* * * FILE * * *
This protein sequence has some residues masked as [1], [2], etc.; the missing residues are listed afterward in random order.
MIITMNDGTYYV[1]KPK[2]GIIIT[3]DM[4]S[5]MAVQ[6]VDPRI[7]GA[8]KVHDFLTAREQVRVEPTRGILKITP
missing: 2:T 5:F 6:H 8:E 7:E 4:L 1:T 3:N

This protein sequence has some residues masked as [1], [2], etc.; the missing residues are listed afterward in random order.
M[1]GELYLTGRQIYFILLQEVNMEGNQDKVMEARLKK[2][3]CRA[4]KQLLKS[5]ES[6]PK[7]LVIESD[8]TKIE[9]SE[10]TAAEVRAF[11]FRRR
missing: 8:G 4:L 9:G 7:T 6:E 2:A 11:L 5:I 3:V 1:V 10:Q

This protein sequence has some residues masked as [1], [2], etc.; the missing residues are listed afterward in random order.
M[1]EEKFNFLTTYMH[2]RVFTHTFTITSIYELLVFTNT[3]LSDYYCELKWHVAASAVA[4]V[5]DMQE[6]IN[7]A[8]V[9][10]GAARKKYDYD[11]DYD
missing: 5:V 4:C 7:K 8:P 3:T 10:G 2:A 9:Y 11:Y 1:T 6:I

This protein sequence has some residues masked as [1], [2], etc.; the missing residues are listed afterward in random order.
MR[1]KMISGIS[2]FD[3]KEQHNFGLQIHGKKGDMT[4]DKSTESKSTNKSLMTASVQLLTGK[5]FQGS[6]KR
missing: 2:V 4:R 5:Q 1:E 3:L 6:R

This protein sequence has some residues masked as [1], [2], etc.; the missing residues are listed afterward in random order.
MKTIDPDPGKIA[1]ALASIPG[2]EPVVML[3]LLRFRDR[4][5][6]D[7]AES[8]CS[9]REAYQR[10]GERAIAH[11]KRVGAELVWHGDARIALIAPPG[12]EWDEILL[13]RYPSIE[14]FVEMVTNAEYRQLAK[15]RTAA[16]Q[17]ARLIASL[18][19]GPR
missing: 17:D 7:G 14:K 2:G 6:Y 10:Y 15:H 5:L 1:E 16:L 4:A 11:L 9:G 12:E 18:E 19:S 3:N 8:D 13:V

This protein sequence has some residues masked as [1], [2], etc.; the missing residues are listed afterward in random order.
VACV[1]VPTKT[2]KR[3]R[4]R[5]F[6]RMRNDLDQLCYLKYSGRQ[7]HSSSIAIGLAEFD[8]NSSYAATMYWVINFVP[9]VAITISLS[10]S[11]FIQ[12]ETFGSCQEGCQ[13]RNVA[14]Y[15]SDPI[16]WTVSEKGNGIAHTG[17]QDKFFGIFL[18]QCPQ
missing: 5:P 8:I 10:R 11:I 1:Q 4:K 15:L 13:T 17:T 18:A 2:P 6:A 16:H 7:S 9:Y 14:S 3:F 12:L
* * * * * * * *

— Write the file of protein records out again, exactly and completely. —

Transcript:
This protein sequence has some residues masked as [1], [2], etc.; the missing residues are listed afterward in random order.
MIITMNDGTYYV[1]KPK[2]GIIIT[3]DM[4]S[5]MAVQ[6]VDPRI[7]GA[8]KVHDFLTAREQVRVEPTRGILKITP
missing: 2:T 5:F 6:H 8:E 7:E 4:L 1:T 3:N

This protein sequence has some residues masked as [1], [2], etc.; the missing residues are listed afterward in random order.
M[1]GELYLTGRQIYFILLQEVNMEGNQDKVMEARLKK[2][3]CRA[4]KQLLKS[5]ES[6]PK[7]LVIESD[8]TKIE[9]SE[10]TAAEVRAF[11]FRRR
missing: 8:G 4:L 9:G 7:T 6:E 2:A 11:L 5:I 3:V 1:V 10:Q

This protein sequence has some residues masked as [1], [2], etc.; the missing residues are listed afterward in random order.
M[1]EEKFNFLTTYMH[2]RVFTHTFTITSIYELLVFTNT[3]LSDYYCELKWHVAASAVA[4]V[5]DMQE[6]IN[7]A[8]V[9][10]GAARKKYDYD[11]DYD
missing: 5:V 4:C 7:K 8:P 3:T 10:G 2:A 9:Y 11:Y 1:T 6:I

This protein sequence has some residues masked as [1], [2], etc.; the missing residues are listed afterward in random order.
MR[1]KMISGIS[2]FD[3]KEQHNFGLQIHGKKGDMT[4]DKSTESKSTNKSLMTASVQLLTGK[5]FQGS[6]KR
missing: 2:V 4:R 5:Q 1:E 3:L 6:R

This protein sequence has some residues masked as [1], [2], etc.; the missing residues are listed afterward in random order.
MKTIDPDPGKIA[1]ALASIPG[2]EPVVML[3]LLRFRDR[4][5][6]D[7]AES[8]CS[9]REAYQR[10]GERAIAH[11]KRVGAELVWHGDARIALIAPPG[12]EWDEILL[13]RYPSIE[14]FVEMVTNAEYRQLAK[15]RTAA[16]Q[17]ARLIASL[18][19]GPR
missing: 17:D 7:G 14:K 2:G 6:Y 10:Y 15:H 5:L 1:E 16:L 4:A 11:L 9:G 12:E 18:E 19:S 3:N 8:D 13:V

This protein sequence has some residues masked as [1], [2], etc.; the missing residues are listed afterward in random order.
VACV[1]VPTKT[2]KR[3]R[4]R[5]F[6]RMRNDLDQLCYLKYSGRQ[7]HSSSIAIGLAEFD[8]NSSYAATMYWVINFVP[9]VAITISLS[10]S[11]FIQ[12]ETFGSCQEGCQ[13]RNVA[14]Y[15]SDPI[16]WTVSEKGNGIAHTG[17]QDKFFGIFL[18]QCPQ
missing: 5:P 8:I 10:R 11:I 1:Q 4:K 15:L 13:T 17:T 18:A 2:P 6:A 16:H 7:S 9:Y 14:S 3:F 12:L